The miracle of the Eucharist in Santarem, Portugal (1225) -An ongoing miracle

Around the year 1225 there was a woman living in Santarem, who was very unhappy with her marriage. She was convinced that her husband did not love her, and was unfaithful. She initially tried numerous things to win back the affection of her husband, but to no avail. As a desperate last attempt, she went to a sorceress. The sorceress promised the wife that her husband would return to his loving ways, if the wife would bring her a Consecrated Host.


This of course greatly frightened the woman, because she knew it was sacrilege, but nevertheless she finally gave in. She went to Mass at the Church of St. Steven, and received Communion, but did not consume the Host. Instead, she left the Church immediately, and took the Host out of her mouth, putting It into her veil. She then went to the sorceress.

Along the way, the Host began to bleed inside the veil. The wife was not aware of it until passersby brought it to her attention, thinking she herself was bleeding. Panic struck the woman and instead of going to the sorceress’ house, she rushed home. She then put the bloody veil containing the Host into the bottom of a trunk, not knowing what else to do. When her husband came home, she said nothing.


Later in the night they were awakened by mysterious bright rays of light coming from the trunk, penetrating the wood and illuminating the entire room. The wife then confessed her sin to her husband and both of them knelt in adoration for the remaining hours until dawn, when the parish priest was summoned.

News of the mysterious event spread quickly and attracted countless people who wanted to contemplate the miracle. Because of the furor, an episcopal Church investigation was promptly organized.


The bloody Host was taken in procession to the Church of St. Stephen, where it was encased in wax (to contain the blood and the Host) and secured in the tabernacle. Some time later when the tabernacle was opened, another miracle was discovered. The wax that had encased the Host was found broken into pieces, and the Host was found miraculously enclosed in a crystal pyx, along with the precious Blood. This was later placed in a gold and silver pear-shaped monstrance with a “sunburst” of 33 rays, in which it is still contained today.

After the investigation and approval by the Church authorities, the Church of St. Stephen was renamed “The Church of the Holy Miracle.” The little house where the miracle occurred was on Via delle Stuoie in Santarem.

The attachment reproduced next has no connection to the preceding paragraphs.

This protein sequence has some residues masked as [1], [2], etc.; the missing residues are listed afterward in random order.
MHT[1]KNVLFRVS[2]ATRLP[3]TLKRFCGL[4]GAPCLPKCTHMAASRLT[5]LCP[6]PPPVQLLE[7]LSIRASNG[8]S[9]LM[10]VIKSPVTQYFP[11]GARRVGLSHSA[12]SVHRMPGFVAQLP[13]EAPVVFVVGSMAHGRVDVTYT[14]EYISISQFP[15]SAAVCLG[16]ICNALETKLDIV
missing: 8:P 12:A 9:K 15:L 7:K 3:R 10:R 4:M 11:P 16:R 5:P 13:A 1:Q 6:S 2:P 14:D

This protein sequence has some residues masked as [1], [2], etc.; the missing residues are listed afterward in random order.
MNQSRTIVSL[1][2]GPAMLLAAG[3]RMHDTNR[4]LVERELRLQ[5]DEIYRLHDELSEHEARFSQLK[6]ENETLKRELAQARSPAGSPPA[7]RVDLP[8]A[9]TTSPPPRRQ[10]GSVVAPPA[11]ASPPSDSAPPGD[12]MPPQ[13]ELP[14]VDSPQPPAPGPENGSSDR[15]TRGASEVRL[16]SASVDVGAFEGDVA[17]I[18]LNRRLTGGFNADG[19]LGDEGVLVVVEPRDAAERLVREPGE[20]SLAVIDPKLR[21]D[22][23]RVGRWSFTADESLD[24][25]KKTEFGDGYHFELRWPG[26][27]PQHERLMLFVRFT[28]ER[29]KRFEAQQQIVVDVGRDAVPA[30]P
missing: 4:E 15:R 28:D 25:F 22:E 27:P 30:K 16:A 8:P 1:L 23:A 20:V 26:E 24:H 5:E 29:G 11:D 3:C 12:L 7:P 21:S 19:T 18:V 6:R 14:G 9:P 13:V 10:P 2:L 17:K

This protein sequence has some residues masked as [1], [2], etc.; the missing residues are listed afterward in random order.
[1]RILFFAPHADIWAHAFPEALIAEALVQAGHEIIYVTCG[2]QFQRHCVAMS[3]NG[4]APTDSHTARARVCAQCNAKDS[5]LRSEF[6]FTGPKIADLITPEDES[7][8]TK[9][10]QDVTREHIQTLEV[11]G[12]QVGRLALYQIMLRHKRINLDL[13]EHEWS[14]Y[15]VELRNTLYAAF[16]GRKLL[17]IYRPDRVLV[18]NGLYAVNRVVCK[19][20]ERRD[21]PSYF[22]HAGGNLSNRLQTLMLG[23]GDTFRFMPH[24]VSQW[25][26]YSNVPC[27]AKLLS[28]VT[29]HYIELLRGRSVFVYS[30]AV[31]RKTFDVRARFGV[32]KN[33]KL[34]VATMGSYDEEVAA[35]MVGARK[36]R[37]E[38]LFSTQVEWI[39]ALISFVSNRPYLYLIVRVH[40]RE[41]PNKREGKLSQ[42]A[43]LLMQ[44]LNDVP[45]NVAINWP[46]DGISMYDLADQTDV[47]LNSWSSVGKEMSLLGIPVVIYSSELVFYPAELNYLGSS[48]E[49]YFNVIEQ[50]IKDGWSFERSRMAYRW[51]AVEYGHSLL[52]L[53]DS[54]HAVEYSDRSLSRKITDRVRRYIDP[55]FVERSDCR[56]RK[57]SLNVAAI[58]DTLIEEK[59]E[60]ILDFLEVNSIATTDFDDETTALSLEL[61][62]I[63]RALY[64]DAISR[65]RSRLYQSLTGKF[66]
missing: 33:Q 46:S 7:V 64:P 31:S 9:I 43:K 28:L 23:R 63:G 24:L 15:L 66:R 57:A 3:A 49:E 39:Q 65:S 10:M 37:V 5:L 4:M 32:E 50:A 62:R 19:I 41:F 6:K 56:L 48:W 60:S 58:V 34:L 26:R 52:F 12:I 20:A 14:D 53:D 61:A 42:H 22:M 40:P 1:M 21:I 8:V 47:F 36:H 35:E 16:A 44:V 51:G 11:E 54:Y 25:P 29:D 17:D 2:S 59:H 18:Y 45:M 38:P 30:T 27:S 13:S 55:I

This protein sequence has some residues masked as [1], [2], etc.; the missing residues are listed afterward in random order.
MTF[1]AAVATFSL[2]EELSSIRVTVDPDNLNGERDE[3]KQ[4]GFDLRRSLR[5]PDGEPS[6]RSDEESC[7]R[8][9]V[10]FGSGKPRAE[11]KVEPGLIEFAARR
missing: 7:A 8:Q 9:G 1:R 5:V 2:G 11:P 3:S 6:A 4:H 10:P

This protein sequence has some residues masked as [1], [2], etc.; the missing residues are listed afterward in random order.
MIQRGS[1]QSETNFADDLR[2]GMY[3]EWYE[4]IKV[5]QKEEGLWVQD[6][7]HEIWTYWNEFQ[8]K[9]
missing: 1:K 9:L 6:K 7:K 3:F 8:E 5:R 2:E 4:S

From the time of the miracle until now, every year, on the Second Sunday of April, the incident is re-enacted by local actors. The actual Eucharistic Miracle is processed from the house, which was converted into a Chapel in 1684, to the Church. Miraculously, after 750 years, the precious blood still remains in liquid form, defying the natural laws of science. The Host is somewhat irregularly shaped, resembling real flesh with delicate veins running from top to bottom, where a quantity of blood is collected in the crystal.

The Institution of the Holy Eucharist from the visions of Blessed Anne Catherine Emmerich 

MEDITATION VIII
Institution of the Holy Eucharist


   By command of our Lord, the major-domo had again laid out the table, which he had raised a little; then, having placed it once more in the middle of the room, he stood one urn filled with wine, and another with water underneath it. Peter and John went into the part of the room near the hearth, to get the chalice which they had brought from Seraphia’s house, and which was still wrapped up in its covering. They carried it between them as if they had been carrying a tabernacle, and placed it on the table before Jesus. An oval plate stood there, with three fine white azymous loaves, placed on a piece of linen, by the side of the half loaf which Jesus had set aside during the Paschal meal, also a jar containing wine and water, and three boxes, one filled with thick oil, a second with liquid oil, and the third empty.